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A melancholy echo of that noise
Doth sometimes hang on musing Fancy's ear:
Ah! that a conqueror's word should be so dear;
Ah! that a boon could shed such rapturous joys?
A gift of that which is not to be given
By all the blended powers of earth and heaven.
When, far and wide, swift as the beams of morn The tidings passed of servitude repealed, And that of joy which shook the Isthmian field. The rough ^Etolians smiled with bitter scorn. "'Tis known," cried they, "that he who would adorn His envied temples with the Isthmian crown, Must either win, through effort of his own. The prize, or be content to see it worn By more deserving brows. Yet so ye prop, Sons of the brave who fought at Marathon! Your feeble spirits. Greece her head hath bowed, As if the wreath of Liberty thereon Would fix itself as smoothly as a cloud, Which, at Jove's will, descends on Pelion's top."
TO CLARKSON, ON THE ABOLITION OP
Clarkson! it was an obstinate hill to climb:
The bloody writing is for ever torn,
A PROPHECY. FEBRUARY, 1807.
High deeds, O Germans, are to come from you!
Clouds, lingering yet, extend in solid bars
Through the gray west; and lo! these waters, steeled
By breezeless air to smoothest polish, yield
A vivid repetition of the stars;
Jove—Venus—and the ruddy crest of Mars,
Amid his fellows beauteously revealed
At happy distance from earth's groaning field,
Where ruthless mortals wage incessant wars.
Is it a mirror? or the nether sphere
Opening to view the abyss in which it feeds
Its own calm fires? But list! a voice is near;
Go back to antique ages, if thine eyes
THE CONVENTION OF CINTRA, i8o3.
Not mid the world's vain objects 1 that enslave
The free-born soul—that world whose vaunted skilL
In selfish interest perverts the will,
Whose factions lead astray the wise and brave;
Not there! but in dark wood and rocky cave,
And hollow vale which foaming torrents fill
With omnipresent murmur as they rave
Down their steep beds, that never shall be still:
Here, mighty Nature 1 in this school sublime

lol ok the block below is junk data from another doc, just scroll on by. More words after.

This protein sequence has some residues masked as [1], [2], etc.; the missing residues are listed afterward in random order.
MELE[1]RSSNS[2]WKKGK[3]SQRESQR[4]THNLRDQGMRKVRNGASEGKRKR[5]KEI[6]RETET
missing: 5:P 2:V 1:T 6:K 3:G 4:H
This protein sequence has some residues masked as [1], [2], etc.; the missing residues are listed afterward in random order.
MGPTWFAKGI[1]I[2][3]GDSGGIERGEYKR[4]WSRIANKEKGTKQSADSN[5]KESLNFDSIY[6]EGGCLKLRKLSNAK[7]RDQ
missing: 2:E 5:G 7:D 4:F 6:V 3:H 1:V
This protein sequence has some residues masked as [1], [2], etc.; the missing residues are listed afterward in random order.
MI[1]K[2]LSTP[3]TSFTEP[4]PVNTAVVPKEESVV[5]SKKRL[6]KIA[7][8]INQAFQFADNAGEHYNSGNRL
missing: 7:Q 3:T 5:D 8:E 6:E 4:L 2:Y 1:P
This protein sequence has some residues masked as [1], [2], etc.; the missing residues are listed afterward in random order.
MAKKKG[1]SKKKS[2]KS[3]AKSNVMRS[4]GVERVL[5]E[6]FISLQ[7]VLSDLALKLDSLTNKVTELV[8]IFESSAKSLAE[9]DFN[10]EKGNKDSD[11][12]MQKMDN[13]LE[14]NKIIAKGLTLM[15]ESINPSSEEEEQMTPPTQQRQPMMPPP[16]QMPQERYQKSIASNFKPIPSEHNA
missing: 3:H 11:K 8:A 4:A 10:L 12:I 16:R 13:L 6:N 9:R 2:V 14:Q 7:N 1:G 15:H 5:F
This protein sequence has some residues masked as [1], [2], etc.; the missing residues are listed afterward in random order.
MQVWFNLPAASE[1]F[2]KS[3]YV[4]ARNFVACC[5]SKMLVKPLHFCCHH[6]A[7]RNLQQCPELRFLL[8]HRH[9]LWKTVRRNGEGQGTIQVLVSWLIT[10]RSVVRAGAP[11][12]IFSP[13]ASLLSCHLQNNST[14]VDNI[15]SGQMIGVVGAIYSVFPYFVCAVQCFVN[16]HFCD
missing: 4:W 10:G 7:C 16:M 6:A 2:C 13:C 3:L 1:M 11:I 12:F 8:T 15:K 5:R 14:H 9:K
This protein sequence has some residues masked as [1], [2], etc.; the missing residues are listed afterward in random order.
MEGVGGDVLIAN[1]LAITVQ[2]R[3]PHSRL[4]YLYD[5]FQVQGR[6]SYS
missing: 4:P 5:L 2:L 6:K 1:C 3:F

I weigh the hopes and fears of suffering Spain:
For her consult the auguries of time,
I dropped my pen: and listened to the wind
Of mortal parents is the hero bor n
By whom the undaunted Tyrolese are led?
Or is it Tell's great spirit, from the dead
Returned to animate an age forlorn?
He comes like Phcebus through the gates of morn
When dreary darkness is discomfited:
Vet mark his modest state! upon his head,
That simple crest, a heron's plume is worn.
O Liberty! they stagger at the shock;
The murderers are aghast; they strive to flee,
And half their host is buried: rock on rock
Descends: heneath this godlike warrior, see!
Hills, torrents, woods, embodied to bemock
The tyrant, and confound his cruelty.
Advance—come forth from thy Tyrolean ground,
FEELINGS OF THE TYROLESE.
The land we from our fathers had in trust,
And to our children will transmit, or die:
This is our maxim, this our piety;
And God and Nature say that it is just.
That which we would perform in arms—we must!
We read the dictate in the infant's eye;
In the wife's smile; and in the placid sky;
And, at our feet, amid the silent dust
Of them that were before us. Sing aloud
Old songs, the precious music of the heart!
Give, herds and flocks, your voices to the wind!
While we go forth a self-devoted crowd,
With weapons in the fearless hand, to assert
Our virtue and to vindicate mankind.